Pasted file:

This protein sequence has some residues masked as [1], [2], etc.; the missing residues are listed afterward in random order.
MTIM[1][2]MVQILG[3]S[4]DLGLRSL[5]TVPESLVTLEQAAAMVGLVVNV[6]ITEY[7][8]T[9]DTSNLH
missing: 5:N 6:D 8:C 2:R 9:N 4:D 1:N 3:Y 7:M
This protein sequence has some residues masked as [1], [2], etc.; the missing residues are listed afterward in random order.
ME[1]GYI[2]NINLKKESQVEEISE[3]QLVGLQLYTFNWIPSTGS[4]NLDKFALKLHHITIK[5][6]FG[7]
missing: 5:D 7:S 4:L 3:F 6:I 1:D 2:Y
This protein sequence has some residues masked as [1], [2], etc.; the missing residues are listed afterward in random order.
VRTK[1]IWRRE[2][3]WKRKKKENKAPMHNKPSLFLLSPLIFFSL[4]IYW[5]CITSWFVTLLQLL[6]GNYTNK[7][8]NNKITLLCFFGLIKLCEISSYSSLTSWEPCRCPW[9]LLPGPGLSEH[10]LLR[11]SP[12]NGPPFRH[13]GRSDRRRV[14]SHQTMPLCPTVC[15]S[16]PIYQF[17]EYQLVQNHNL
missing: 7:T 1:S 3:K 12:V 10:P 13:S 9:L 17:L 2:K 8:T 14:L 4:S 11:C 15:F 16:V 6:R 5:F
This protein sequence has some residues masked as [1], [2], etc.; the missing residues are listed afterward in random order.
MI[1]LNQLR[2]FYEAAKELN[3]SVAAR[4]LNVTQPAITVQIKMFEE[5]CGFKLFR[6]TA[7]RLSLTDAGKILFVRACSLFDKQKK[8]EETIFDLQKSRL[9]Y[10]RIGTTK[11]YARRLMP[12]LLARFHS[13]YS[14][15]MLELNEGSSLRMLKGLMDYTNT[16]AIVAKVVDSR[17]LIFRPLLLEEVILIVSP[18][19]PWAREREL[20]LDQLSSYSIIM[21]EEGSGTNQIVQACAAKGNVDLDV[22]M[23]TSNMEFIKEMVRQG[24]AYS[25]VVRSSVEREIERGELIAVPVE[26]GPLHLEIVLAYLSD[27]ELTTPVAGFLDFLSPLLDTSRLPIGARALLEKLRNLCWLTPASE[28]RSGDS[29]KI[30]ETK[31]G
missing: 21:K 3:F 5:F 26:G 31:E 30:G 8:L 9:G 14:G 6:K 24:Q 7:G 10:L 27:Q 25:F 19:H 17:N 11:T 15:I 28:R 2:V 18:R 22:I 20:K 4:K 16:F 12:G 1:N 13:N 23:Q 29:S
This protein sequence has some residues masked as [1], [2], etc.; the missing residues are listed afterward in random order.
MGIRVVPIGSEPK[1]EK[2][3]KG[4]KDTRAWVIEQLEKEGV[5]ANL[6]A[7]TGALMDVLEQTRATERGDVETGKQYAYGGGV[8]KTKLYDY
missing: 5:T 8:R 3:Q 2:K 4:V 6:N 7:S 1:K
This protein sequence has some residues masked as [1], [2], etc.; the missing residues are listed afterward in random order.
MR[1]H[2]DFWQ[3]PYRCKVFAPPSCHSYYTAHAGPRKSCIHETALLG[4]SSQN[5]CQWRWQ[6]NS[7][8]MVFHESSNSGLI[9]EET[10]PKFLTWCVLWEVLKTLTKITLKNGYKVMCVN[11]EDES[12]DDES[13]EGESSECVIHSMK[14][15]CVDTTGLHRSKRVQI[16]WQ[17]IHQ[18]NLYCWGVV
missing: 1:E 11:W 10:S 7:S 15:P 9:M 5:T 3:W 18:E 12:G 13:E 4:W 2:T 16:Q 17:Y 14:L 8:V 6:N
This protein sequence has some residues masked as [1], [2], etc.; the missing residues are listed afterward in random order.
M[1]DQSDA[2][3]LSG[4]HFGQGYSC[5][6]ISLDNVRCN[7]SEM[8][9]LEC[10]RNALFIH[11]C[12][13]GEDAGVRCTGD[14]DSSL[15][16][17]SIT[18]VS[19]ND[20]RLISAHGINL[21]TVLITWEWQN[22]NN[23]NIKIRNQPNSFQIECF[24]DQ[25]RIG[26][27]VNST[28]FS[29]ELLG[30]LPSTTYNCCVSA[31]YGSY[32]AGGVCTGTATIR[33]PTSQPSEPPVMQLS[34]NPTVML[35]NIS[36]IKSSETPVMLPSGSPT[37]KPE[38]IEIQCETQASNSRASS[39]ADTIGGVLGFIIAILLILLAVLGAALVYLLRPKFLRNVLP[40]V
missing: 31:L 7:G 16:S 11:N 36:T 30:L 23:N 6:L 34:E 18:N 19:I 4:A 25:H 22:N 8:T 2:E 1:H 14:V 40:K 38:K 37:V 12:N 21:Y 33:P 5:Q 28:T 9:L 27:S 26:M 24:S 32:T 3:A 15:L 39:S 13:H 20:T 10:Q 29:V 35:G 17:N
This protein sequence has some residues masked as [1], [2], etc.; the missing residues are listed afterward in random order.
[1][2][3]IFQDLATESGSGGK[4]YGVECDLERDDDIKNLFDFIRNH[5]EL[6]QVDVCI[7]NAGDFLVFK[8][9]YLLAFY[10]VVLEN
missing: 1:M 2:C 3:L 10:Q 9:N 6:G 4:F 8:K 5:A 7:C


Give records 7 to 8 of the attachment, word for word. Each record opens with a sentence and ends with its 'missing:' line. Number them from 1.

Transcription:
This protein sequence has some residues masked as [1], [2], etc.; the missing residues are listed afterward in random order.
M[1]DQSDA[2][3]LSG[4]HFGQGYSC[5][6]ISLDNVRCN[7]SEM[8][9]LEC[10]RNALFIH[11]C[12][13]GEDAGVRCTGD[14]DSSL[15][16][17]SIT[18]VS[19]ND[20]RLISAHGINL[21]TVLITWEWQN[22]NN[23]NIKIRNQPNSFQIECF[24]DQ[25]RIG[26][27]VNST[28]FS[29]ELLG[30]LPSTTYNCCVSA[31]YGSY[32]AGGVCTGTATIR[33]PTSQPSEPPVMQLS[34]NPTVML[35]NIS[36]IKSSETPVMLPSGSPT[37]KPE[38]IEIQCETQASNSRASS[39]ADTIGGVLGFIIAILLILLAVLGAALVYLLRPKFLRNVLP[40]V
missing: 31:L 7:G 16:S 11:N 36:T 30:L 23:N 6:L 34:E 18:N 19:I 4:A 25:H 22:N 8:T 2:E 1:H 14:V 40:K 38:K 37:V 12:N 21:Y 33:P 5:Q 28:T 9:L 27:S 26:M 24:S 32:T 3:A 15:L 39:S 13:H 20:T 10:Q 29:V 35:G 17:N
This protein sequence has some residues masked as [1], [2], etc.; the missing residues are listed afterward in random order.
[1][2][3]IFQDLATESGSGGK[4]YGVECDLERDDDIKNLFDFIRNH[5]EL[6]QVDVCI[7]NAGDFLVFK[8][9]YLLAFY[10]VVLEN
missing: 1:M 2:C 3:L 10:Q 9:N 6:G 4:F 8:K 5:A 7:C